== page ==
If you stand at the equator, you’re 21 km further away from the centre of the planet than someone at the North Pole is. Our planet is held together by gravity but shaped by its spin. And so even though Mount Everest is the tallest mountain on Earth, the top of Everest is not the furthest point from the centre of the Earth. That accolade goes to Chimborazo, a volcano in Ecuador. Its summit is only 6,268 metres above sea level (Everest is 8,848 metres tall by the same measure), but it’s sitting right on top of the equatorial bulge.
If you wander past the fish counter at a supermarket and look at what’s on offer, what you see is mostly silver. The exceptions to the rule are tropical fish like red mullet and red snapper, and the bottom-dwelling fish such as sole and flounder.
Various people have conducted experiments where they have patiently pushed toast off tables many times, and it really does fall butter-side down far more often than it falls butter-side up.
Most of us, however, find it very uncomfortable even to think about being really cold. So watching ducks waddle about barefoot on ice can be very puzzling.
A trebuchet could hurl 100-kg rocks over hundreds of metres. Siege engines like this contributed to the disappearance of motte-and-bailey castles (strategically useful but made only of wood and earth).
A human body is a vast coordinated collection of cells, about 37 trillion of them last time anyone tried to count, each one a tiny factory. Every single cell needs supplies, but it also needs a safe environment, with the right temperature, pH and moisture level.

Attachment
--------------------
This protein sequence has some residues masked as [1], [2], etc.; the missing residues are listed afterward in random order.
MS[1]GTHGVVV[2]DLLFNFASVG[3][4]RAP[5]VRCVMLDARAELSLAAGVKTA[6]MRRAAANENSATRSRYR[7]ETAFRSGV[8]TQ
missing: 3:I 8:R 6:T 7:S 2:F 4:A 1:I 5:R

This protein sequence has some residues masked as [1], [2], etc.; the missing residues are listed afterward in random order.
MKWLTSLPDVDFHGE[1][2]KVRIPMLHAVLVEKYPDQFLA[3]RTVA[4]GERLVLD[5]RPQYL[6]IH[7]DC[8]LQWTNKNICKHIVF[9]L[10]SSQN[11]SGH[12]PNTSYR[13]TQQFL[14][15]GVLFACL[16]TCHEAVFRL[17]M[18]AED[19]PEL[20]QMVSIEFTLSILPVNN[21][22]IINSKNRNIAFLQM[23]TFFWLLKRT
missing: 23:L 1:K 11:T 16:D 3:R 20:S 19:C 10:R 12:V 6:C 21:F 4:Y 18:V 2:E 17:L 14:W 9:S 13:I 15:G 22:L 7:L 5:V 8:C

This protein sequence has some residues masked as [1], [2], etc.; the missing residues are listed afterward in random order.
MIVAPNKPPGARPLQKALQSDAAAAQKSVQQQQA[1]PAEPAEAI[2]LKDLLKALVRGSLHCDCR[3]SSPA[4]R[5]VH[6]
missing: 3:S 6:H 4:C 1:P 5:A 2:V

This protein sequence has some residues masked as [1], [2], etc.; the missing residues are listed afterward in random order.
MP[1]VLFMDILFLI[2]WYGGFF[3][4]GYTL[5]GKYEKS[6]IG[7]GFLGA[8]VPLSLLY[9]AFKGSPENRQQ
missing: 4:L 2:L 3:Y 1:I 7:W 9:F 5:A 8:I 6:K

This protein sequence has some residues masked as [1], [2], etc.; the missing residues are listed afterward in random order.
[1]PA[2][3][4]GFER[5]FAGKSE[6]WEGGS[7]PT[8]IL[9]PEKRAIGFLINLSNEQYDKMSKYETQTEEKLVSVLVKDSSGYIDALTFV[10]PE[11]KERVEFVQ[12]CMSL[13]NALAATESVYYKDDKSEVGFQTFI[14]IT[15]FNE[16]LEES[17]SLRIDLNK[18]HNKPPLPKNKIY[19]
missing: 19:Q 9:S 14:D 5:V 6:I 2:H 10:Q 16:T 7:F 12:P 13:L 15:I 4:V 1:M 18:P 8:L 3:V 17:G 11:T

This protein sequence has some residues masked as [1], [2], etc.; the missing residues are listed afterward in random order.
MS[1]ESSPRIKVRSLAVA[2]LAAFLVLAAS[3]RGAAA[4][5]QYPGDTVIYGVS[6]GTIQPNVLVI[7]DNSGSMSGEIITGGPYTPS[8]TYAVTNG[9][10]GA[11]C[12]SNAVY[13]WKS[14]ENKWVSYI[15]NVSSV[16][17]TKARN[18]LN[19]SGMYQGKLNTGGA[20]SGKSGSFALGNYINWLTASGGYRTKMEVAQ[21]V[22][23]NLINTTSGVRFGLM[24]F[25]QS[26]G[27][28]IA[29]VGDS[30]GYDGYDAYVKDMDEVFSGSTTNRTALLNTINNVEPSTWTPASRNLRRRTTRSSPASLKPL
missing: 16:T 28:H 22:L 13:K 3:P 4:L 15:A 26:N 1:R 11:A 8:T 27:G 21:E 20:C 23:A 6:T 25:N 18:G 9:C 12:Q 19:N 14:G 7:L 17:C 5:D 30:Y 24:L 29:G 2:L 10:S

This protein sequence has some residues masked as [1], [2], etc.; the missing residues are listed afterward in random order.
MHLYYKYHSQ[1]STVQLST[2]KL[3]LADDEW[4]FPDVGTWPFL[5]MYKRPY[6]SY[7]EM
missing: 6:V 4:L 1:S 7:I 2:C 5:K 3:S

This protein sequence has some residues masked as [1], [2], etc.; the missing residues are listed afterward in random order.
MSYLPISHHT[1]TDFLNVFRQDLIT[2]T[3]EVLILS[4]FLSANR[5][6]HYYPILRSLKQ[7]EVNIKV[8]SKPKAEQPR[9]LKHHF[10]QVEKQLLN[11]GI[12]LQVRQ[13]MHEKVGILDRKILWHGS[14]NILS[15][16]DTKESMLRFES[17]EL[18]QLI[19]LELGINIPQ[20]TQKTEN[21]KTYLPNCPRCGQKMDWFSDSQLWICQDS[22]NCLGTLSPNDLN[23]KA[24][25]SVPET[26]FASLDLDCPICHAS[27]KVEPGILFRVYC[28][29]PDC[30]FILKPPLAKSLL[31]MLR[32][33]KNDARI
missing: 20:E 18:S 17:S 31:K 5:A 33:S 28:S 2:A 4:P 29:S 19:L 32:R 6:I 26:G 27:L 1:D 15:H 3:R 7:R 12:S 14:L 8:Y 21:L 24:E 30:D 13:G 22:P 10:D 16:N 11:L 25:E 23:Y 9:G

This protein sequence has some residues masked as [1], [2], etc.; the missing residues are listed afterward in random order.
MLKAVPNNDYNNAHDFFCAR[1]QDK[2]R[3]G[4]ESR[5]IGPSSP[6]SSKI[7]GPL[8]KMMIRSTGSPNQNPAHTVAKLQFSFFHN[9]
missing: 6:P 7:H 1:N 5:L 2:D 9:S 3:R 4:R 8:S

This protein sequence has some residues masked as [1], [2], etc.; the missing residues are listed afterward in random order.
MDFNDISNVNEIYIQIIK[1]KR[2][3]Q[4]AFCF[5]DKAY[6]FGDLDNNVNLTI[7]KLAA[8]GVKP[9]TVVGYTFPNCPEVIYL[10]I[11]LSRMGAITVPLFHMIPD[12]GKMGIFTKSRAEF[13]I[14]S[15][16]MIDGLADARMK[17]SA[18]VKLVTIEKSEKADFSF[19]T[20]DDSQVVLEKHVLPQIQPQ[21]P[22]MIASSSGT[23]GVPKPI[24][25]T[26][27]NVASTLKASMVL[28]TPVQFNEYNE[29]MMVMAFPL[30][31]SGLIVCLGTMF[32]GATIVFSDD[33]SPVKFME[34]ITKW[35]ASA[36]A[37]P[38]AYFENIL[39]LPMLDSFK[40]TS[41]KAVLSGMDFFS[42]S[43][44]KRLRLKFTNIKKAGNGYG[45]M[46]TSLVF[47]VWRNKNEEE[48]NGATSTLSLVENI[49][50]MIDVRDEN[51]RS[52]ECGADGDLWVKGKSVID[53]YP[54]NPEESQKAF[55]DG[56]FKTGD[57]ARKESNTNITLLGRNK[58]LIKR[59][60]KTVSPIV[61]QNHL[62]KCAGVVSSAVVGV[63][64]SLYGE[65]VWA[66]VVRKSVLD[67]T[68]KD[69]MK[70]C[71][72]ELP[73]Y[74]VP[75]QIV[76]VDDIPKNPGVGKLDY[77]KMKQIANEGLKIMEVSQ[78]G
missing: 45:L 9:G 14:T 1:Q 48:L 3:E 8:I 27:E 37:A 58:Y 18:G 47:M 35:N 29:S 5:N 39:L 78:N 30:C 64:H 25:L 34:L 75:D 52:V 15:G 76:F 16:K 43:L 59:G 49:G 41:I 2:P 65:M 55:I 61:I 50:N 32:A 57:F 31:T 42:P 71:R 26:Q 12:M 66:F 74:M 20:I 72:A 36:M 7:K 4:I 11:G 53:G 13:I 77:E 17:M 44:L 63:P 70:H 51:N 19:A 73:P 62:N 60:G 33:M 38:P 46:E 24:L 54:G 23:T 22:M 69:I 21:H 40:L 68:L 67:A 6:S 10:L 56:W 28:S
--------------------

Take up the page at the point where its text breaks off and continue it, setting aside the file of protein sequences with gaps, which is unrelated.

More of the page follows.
As glaciers and ice sheets melt, water that was locked up on land is flowing back into the sea, so there’s more water in the global ocean. But that accounts for only approximately half of the current rise. The other half comes from thermal expansion.
Next time you’re at or near an airport, take a look at the large signs at the start of each runway. Every runway around the world is labelled by a number, which is its direction in degrees from north, divided by ten.
The direction of the Earth’s magnetic field seemed to reverse every few hundred thousand years. It completely flipped, so that south became north and north became south. It didn’t seem to matter too much, but it was very odd.
Magnets are pushed past wires, and so movement energy is transferred into electrical current. The beauty of a wind turbine is that this is as raw as it gets; the wind turns magnets which generate current. In a coal-fired plant, water is heated to turn a steam turbine, which turns magnets.
Our bodies are immense machines; even a single cell might contain a billion molecules, and there are around 10 million million (10^13) cells in our body. We need impressive signalling and transport systems to coordinate all these constituent parts, and that coordination takes time. No human has ‘lightning reactions’, because the cost of our wonderful complexity is the huge amount of time it takes us to get anything done. The shortest time that we can appreciate is approximately the blink of an eye (about a third of a second), but in that time millions of proteins have been built inside us and billions of ions have diffused across our nerve synapses, while the simpler world outside our bodies has just been getting on with things.